To supply either coating material or flushing media to the paint cup 34, a delivery tube 54 extends centrally through the shaft 48 along the axis of the atomizer 22, and carries a nozzle 56 at its forward end. A forward end of the nozzle extends into the paint cup through an opening 58 in the rearward wall 32 of the cup 24, and the delivery tube, on the side of the motor means 23 opposite from the atomizer, is connectable in a conventional manner by means of valves (not shown) with either a supply of coating material under pressure or a supply of flushing media under pressure, thereby to deliver one or the other to the paint cup.
To deliver coating material or flushing media from the paint cup 34 to the paint feed surfaces 38 and 40, the umbrella 28 is mounted in spaced relationship from the cup 24 to define a generally annular passage 60 from the paint cup to the interior 36 of the atomizer 22 between the surfaces 38 and 40, through which a flow of coating material or flushing media is accommodated from the paint cup to the paint feed surface 40. Also, and in accordance with the teachings of the invention, a passageway extends between the paint cup and the axial center of the paint feed surface 38. With particular reference to FIGS. 2 and 3, the second passageway comprises a pair of passages 62 extending axially forward through the restrictor 26 between the paint cup and a cylindrical or annular chamber 64 formed in the surface of the umbrella 28 that abuts the restrictor. The passages 62 are diametrically opposed and radially outwardly from the axis of the atomizer, and extending axially forward from the chamber onto the axial center of the paint feed surface 38 is a passage 66. A center passage 68 of the delivery tube 54 and nozzle 56 exits from the nozzle into the paint cup along the axis of rotation of the atomizer, so that by virtue of the passages 62 being radially offset from the axis of the atomizer, the jet of coating material or flushing media emitted by the nozzle is impinged against a solid center portion of the restrictor 26, and not against inlets to the passages 62, thereby to fill the paint cup with a pressurized supply of coating material or flushing media without undue pressurization occurring within the passageway.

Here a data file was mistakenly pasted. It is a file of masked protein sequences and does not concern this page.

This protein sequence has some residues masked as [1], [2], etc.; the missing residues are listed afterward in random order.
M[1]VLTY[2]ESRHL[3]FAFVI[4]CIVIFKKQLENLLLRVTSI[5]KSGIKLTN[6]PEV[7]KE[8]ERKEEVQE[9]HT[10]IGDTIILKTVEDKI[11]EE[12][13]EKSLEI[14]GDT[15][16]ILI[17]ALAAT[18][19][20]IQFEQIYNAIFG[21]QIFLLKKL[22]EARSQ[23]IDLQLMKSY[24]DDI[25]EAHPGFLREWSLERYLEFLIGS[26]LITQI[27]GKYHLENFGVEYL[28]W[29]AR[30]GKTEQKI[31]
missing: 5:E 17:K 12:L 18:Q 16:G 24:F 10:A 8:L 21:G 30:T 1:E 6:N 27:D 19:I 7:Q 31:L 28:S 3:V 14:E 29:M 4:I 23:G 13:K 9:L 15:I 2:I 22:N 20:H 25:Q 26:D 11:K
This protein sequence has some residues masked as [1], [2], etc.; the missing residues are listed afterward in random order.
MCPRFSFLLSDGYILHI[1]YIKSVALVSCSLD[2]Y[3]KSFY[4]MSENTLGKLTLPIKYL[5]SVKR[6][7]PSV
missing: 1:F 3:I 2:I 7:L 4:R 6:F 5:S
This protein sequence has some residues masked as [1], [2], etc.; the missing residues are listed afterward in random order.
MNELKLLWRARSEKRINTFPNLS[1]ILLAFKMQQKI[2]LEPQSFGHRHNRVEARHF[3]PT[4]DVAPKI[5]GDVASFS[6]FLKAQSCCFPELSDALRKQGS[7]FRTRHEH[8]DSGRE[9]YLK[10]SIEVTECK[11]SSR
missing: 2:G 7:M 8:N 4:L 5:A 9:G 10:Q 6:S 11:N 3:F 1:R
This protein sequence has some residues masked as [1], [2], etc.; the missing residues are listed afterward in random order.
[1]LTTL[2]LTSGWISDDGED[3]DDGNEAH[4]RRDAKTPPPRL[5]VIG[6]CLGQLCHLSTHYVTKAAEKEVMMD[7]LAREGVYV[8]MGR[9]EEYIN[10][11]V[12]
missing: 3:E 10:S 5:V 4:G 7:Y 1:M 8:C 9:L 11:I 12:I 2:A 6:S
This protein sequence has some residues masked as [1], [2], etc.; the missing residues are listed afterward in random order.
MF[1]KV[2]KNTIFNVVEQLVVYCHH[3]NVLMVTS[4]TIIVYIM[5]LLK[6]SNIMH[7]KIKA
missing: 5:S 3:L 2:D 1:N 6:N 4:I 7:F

In consequence of the particular structure of the rotary atomizer 22, coating material introduced through the delivery tube 54 exits the forward end of the nozzle 56, impinges against the center portion 70 of the restrictor 26 and fills the paint cup 34 for flow through both the center passageway comprising the passages 62, chamber 64 and passage 66, onto the axial center of the paint feed surface 38, as well as for flow through the annular passage 60 onto the paint feed surface 40, whereby coating material on the paint feed surface 38 joins that on the paint feed surface 40 for being emitted in an atomized spray from the edge 42 of the atomizer. As is conventional and although not shown, it is to be understood that in use of the apparatus to provide a coating on an article, the rotary atomizer 22 would be maintained at a high d.c. voltage and the article would be grounded, so that electrostatic deposition of coating material on the article would take place.